Finally, I am not sure if this will end up like the Bolarum-Falaknuma local trains!  I just hope that whoever is planning this is smarter and has good plans of increasing adoption by the public.

And finally, the water problem

Let's face it, Hyderabad has a severe water problem.  I have always maintained that the city's growth will be limited because of its water problems.  For how long can we all continue to buy apartments and somehow hope that water will be available? Can we sustain as a city by buying water? From where? Have the apartment complexes invested in renewable systems? What about rain water recycling? No builder is even thinking along these lines. If we continue on our path, we will limit our city's growth.

Hyderabad is undergoing a great change. I am not sure if this change will make it a great metropolis that will rival the world's greatest cities or if it will fall flat with its high priced apartments and lack of public infrastructure.


Radha Krishna. S. said...

A good post, as always!

But surprised to see that you haven't actually noticed how good the MMTS has turned out to be.

The already laid out routes are fabulous. One actually passes thru Nallakunta.

Just to give you an example - Jay commutes to office these days only on MMTS these days. Parks his bike at the nearest station, hops on a MMTS, opens up a novel, about 40 or so minutes later, he is in his office vicinity. Says he's loving it. He's gotten back to a disciplined work timing, coupled with the pleasure of gobbling up a novel every two days!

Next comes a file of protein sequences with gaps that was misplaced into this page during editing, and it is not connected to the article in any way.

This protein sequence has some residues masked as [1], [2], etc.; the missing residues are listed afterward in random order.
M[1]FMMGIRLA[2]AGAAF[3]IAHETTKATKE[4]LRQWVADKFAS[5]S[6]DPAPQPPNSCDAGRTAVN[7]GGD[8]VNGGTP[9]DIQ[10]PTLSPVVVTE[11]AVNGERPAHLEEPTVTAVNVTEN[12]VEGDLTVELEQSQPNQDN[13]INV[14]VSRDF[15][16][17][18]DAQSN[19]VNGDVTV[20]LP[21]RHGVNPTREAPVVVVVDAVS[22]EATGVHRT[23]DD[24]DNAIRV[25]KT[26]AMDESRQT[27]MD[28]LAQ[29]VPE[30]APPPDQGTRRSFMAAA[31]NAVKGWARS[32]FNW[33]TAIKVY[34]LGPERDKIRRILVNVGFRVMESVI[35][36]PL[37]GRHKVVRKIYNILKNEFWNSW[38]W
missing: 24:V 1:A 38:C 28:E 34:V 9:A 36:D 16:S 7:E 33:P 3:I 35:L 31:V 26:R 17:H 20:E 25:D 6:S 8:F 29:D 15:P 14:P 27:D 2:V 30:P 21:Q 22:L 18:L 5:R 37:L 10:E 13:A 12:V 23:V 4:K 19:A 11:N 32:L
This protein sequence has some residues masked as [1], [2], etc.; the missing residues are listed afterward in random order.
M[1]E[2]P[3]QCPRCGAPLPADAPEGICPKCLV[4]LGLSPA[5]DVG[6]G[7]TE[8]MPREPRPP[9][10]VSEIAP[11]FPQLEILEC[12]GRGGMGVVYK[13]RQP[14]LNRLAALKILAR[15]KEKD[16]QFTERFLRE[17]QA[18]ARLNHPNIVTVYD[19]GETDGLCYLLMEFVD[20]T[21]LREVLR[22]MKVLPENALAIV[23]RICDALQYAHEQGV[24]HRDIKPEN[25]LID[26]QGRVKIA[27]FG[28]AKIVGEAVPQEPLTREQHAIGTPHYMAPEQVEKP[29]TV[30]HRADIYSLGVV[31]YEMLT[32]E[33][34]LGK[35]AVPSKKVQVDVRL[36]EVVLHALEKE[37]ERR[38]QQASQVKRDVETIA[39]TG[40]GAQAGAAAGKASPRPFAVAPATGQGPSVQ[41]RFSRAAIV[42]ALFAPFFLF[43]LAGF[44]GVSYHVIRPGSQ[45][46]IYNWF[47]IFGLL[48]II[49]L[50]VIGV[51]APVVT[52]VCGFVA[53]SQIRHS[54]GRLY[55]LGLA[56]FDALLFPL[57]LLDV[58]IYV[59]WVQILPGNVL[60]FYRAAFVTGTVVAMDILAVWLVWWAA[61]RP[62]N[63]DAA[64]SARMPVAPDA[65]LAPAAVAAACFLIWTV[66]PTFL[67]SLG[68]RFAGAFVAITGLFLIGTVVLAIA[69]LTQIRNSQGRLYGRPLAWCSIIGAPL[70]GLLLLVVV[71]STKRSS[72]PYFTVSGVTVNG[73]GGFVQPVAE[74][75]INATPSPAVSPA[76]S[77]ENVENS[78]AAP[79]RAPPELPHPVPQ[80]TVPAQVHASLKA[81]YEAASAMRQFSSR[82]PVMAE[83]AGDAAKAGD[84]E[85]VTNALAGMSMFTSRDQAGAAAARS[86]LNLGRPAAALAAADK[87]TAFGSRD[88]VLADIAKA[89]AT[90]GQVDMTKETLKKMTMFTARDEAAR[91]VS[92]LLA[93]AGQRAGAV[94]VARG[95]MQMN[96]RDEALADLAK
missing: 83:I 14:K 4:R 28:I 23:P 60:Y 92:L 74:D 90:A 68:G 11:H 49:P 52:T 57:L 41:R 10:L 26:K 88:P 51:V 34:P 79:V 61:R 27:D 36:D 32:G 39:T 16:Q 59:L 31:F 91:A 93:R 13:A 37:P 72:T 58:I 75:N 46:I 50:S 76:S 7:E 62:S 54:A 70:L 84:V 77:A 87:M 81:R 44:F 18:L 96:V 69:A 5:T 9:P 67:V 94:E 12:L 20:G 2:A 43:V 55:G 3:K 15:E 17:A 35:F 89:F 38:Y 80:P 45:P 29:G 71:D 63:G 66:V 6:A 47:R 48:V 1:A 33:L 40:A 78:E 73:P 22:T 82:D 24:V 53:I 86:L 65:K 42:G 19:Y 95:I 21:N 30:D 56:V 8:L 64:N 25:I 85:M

Another - my dad prefers taking a MMTS to his head office in Lakdikapul - takes a sweet little walk to Vidyanagar/ Nallakunta station, hops on a MMTS, gets down at Lakdikapul with a cost of just about 4 bucks (read rupees ;-)).

All in all, I've begun to love MMTS and the amount of accessibility it gives in the seem-to-be-ever-expanding hyd.

And public transport in general - that's one helluva thing that hyd scores over b'lore. And score it does, very big!

Girish Mallapragada said...


Good point! Smoothie and I did talk abt it , but somehow after looking at the routes i was left with a feeling that MMTS basically only serves a couple of main lines but does not serve large colonies that lie in between. But your point is well taken.

As always, I agree with you that HYD rocks compared to namma bengalooru.

Jayarama Krishnan said...

It's pretty rare for me to figure in a serious discussion, and that too in a positive light, so on this momentous occasion, will jump in and blabber away!!!

The positives:
* MMTS is great if it works for you.
* Reasonably punctual
* Well maintained and clean coaches
* Attempt to develop an integrated transport network - single pass for MMTS+APSRTC buses
* Increase in usage noticeable almost by the day
* Equally adopted by people from all strata of society. Execs have no hang ups about taking a common man's mode of transport.
* Keeps me in touch with the 'real India'

The negatives however:
* MMTS is great. IF it works for you. No new tracks laid. So tracks shared with long distance trains leading to occasional delays
* Reasonably punctual but still not dependable. I take it to work. But I'd hesitate to take it, if I had a train or a plane to catch ('coz of the aforementioned delays)
* No attempt at extending scope. Rather focus now is on elevated rail. Not sure if the two will be integrated.
* No attempt at popularizing it. Park and ride can be a great concept here.

In short, it's great, but it's almost a flash in the pan. Should be much more wide spread to make the difference it can.